When Linda Porter entered her third semester of her master’s program at Goddard College, she needed to come up with an idea for her thesis presentation. She decided to combine two things she has first-hand knowledge of: martial arts and menopause.
“When most people hear those two things together, they just pause because it’s so unexpected,” Porter said.
Porter, 58, of Bristol, will be teaching a martial arts and menopause workshop in the community center of Mobius Inc. in Damariscotta.
Porter has been practicing martial arts since 1986 and earned her first-degree black belt in Shotokan karate in 2001. Now a third-degree black belt, Porter taught martial arts classes in Massachusetts before she had her knee replaced in February.
“I used to do tournament sparing in the ’80s, but I can’t do it now,” Porter said. “I love teaching, especially women. To see the confidence in someone’s face when they finally get a technique, it just makes me so happy. I wish I could bottle it.”
Menopause intruded on Porter’s life when she was in her early 40s.
“No one prepares you for what really happens with menopause,” Porter said. “The advertisements only really tell you about hot flashes and night sweats, but there’s so much more.”
In her conversations with other women regarding their path through menopause, Porter realized there are a number of symptoms she, and many other women were unaware of, including panic attacks, muscle twitches, and hair loss or thinning. Porter said she knew of women who had gone to the emergency room convinced they were having a heart attack or multiple sclerosis.
“There’s this gap between what we expect to happen and what all can happen,” Porter said.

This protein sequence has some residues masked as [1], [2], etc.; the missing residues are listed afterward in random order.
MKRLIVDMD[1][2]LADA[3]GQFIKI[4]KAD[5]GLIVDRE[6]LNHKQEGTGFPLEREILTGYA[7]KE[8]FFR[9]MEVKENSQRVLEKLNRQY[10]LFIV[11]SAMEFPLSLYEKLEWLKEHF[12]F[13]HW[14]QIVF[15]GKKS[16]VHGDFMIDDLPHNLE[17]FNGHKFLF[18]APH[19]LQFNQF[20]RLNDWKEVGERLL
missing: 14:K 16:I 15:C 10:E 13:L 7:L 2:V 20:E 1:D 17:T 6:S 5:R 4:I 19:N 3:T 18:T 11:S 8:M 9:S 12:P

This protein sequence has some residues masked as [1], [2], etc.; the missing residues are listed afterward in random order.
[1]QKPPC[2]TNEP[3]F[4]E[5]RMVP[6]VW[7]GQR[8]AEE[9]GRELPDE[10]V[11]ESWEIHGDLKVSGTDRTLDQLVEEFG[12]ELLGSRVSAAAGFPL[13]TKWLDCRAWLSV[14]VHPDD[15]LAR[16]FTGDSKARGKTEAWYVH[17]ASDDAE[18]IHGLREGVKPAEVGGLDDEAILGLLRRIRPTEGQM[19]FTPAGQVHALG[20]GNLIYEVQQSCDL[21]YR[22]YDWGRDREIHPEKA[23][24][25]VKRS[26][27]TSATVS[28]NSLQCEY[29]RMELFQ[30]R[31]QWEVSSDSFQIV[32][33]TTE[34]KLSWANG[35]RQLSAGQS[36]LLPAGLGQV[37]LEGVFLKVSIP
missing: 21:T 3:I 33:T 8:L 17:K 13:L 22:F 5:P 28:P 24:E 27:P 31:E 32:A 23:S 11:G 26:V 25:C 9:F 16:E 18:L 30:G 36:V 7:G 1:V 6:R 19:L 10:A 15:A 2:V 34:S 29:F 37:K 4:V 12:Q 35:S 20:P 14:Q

Although doctors offered her hormone replacement therapy and other medications to combat the menopause symptoms, Porter resisted, saying she would rather face the menopause head on rather than through a haze. Instead, she continued her martial arts training and found she felt better following her sessions.
“You can go for a walk or go to the gym and feel better after because you are releasing all of those endorphins, but for me, there is something about martial arts that makes me feel at peace afterwards,” Porter said.
Porter said she had seen a similar situation when she was teaching martial arts in Massachusetts. One of the students had been diagnosed with Asperger’s syndrome, and over the course of seven years, Porter had a front row seat to watch how martial arts changed his life.
“To see this 11-year-old kid who was bouncing off the walls evolve into this confident, calm, young man who was earning his black belt was just incredible and emotional,” Porter said. “I started thinking about how martial arts training helped him and thought maybe there could be a connection here with menopause.”
Although her thesis will be about women who are going through menopause, Porter said the class is open to all women.
Porter plans to split her workshop into two parts, combining martial arts, breathing, and relaxation techniques with conversation about what women are experiencing.
“People don’t always want to talk about menopause, but one of the biggest things that helped me with my journey was hearing from other women about what they had gone through,” Porter said. “Nothing is more comforting than hearing someone else say, ‘oh, that happened to me too!'”
Having now gone through menopause, Porter said she feels as if she has a whole new life ahead of her.
“For the first time in a long time, I feel comfortable in my own skin,” Porter said. “That’s something I want to help all women achieve.”
The workshop will meet in the Mobius Inc. community center, 319 Main St., Damariscotta, Wednesdays, Sept. 30, Oct. 7, and Oct. 14 from 6 to 7:30 p.m. For more information, Porter can be reached at firstname.lastname@example.org.
The workshop is free to attend, however donations are welcome and will go to the Lincoln County Animal Shelter.